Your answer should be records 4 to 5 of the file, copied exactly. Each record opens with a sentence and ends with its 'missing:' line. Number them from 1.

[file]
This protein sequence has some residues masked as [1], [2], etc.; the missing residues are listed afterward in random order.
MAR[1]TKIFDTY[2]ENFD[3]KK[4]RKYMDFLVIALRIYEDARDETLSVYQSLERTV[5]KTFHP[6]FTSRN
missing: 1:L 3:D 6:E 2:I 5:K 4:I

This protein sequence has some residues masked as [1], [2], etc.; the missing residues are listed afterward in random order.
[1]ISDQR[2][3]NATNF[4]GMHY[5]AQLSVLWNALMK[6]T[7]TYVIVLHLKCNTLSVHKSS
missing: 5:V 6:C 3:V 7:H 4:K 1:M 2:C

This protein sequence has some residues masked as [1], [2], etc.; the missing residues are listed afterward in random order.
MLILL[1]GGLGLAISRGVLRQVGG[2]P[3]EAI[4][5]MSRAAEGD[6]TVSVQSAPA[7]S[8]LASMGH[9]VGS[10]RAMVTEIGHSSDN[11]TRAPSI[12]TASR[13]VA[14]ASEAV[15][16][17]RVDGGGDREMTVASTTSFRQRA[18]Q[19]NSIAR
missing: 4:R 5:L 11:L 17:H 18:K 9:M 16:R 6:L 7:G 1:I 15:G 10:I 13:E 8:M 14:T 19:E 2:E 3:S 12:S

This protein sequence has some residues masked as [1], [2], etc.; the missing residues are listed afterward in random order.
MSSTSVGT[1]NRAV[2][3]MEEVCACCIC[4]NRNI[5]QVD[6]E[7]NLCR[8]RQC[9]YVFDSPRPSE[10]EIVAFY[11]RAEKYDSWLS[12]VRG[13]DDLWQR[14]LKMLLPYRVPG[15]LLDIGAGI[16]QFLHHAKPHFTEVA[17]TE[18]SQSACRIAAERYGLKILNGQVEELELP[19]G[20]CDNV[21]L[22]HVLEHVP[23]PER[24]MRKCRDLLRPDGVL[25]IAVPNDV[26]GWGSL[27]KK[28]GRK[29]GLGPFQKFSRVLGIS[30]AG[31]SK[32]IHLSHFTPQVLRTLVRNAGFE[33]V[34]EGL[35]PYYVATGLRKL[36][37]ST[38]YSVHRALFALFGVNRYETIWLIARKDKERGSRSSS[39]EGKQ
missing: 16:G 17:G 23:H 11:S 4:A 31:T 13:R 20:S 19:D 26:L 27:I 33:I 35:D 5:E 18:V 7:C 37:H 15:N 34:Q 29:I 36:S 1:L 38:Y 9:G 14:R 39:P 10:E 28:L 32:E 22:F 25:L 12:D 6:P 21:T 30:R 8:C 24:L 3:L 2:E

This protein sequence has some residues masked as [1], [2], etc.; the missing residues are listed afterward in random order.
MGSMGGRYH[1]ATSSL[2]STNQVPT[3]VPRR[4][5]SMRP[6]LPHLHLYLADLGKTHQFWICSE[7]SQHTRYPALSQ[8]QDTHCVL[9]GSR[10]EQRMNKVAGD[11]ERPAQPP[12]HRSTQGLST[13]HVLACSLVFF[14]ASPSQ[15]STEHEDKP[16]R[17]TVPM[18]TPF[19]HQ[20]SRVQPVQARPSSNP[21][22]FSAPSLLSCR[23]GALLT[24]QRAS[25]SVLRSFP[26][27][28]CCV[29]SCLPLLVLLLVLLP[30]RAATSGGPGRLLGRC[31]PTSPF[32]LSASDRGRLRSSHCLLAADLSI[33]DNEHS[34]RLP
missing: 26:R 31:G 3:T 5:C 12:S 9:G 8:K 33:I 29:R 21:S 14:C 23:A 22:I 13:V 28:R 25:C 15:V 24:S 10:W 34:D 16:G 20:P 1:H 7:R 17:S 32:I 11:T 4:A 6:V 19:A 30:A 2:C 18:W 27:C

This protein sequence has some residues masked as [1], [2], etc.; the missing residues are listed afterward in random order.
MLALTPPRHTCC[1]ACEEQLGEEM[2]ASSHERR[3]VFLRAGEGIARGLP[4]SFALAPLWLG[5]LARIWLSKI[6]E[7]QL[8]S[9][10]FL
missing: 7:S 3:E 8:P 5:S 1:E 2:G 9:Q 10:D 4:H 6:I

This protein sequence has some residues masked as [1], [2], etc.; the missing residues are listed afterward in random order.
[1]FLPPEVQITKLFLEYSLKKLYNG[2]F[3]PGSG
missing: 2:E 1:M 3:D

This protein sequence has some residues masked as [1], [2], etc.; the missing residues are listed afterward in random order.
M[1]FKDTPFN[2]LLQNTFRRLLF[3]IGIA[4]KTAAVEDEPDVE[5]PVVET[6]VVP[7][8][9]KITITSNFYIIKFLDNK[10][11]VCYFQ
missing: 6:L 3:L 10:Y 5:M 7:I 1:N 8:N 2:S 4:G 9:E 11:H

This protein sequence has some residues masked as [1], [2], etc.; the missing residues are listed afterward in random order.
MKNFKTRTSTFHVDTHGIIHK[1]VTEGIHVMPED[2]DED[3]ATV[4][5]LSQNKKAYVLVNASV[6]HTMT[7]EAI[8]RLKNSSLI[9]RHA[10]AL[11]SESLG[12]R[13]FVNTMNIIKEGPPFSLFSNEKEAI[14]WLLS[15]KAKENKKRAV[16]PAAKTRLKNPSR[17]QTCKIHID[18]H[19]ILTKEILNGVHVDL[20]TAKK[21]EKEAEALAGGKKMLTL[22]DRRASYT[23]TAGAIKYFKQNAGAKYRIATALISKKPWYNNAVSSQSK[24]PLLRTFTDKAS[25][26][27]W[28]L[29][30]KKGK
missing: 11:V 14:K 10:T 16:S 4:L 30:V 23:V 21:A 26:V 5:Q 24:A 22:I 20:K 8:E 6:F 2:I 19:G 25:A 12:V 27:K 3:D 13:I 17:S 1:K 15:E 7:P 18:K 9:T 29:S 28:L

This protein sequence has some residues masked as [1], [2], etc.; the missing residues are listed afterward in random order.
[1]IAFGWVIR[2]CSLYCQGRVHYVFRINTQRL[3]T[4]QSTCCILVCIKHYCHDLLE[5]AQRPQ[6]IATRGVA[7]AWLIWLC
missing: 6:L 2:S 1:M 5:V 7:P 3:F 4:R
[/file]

This protein sequence has some residues masked as [1], [2], etc.; the missing residues are listed afterward in random order.
MSSTSVGT[1]NRAV[2][3]MEEVCACCIC[4]NRNI[5]QVD[6]E[7]NLCR[8]RQC[9]YVFDSPRPSE[10]EIVAFY[11]RAEKYDSWLS[12]VRG[13]DDLWQR[14]LKMLLPYRVPG[15]LLDIGAGI[16]QFLHHAKPHFTEVA[17]TE[18]SQSACRIAAERYGLKILNGQVEELELP[19]G[20]CDNV[21]L[22]HVLEHVP[23]PER[24]MRKCRDLLRPDGVL[25]IAVPNDV[26]GWGSL[27]KK[28]GRK[29]GLGPFQKFSRVLGIS[30]AG[31]SK[32]IHLSHFTPQVLRTLVRNAGFE[33]V[34]EGL[35]PYYVATGLRKL[36][37]ST[38]YSVHRALFALFGVNRYETIWLIARKDKERGSRSSS[39]EGKQ
missing: 16:G 17:G 23:H 11:S 4:A 31:T 13:R 20:S 19:D 26:L 27:I 33:I 35:D 5:E 18:V 7:C 37:H 15:N 34:Q 29:I 36:S 1:L 38:Y 9:G 14:R 39:P 10:E 28:L 32:E 22:F 25:L 12:D 6:P 21:T 30:R 8:C 24:L 3:L 2:E

This protein sequence has some residues masked as [1], [2], etc.; the missing residues are listed afterward in random order.
MGSMGGRYH[1]ATSSL[2]STNQVPT[3]VPRR[4][5]SMRP[6]LPHLHLYLADLGKTHQFWICSE[7]SQHTRYPALSQ[8]QDTHCVL[9]GSR[10]EQRMNKVAGD[11]ERPAQPP[12]HRSTQGLST[13]HVLACSLVFF[14]ASPSQ[15]STEHEDKP[16]R[17]TVPM[18]TPF[19]HQ[20]SRVQPVQARPSSNP[21][22]FSAPSLLSCR[23]GALLT[24]QRAS[25]SVLRSFP[26][27][28]CCV[29]SCLPLLVLLLVLLP[30]RAATSGGPGRLLGRC[31]PTSPF[32]LSASDRGRLRSSHCLLAADLSI[33]DNEHS[34]RLP
missing: 26:R 31:G 3:T 5:C 12:S 9:G 8:K 33:I 29:R 21:S 14:C 23:A 22:I 13:V 28:R 25:C 15:V 24:S 10:W 34:D 16:G 20:P 1:H 7:R 17:S 32:I 11:T 4:A 6:V 19:A 30:A 2:C 18:W 27:C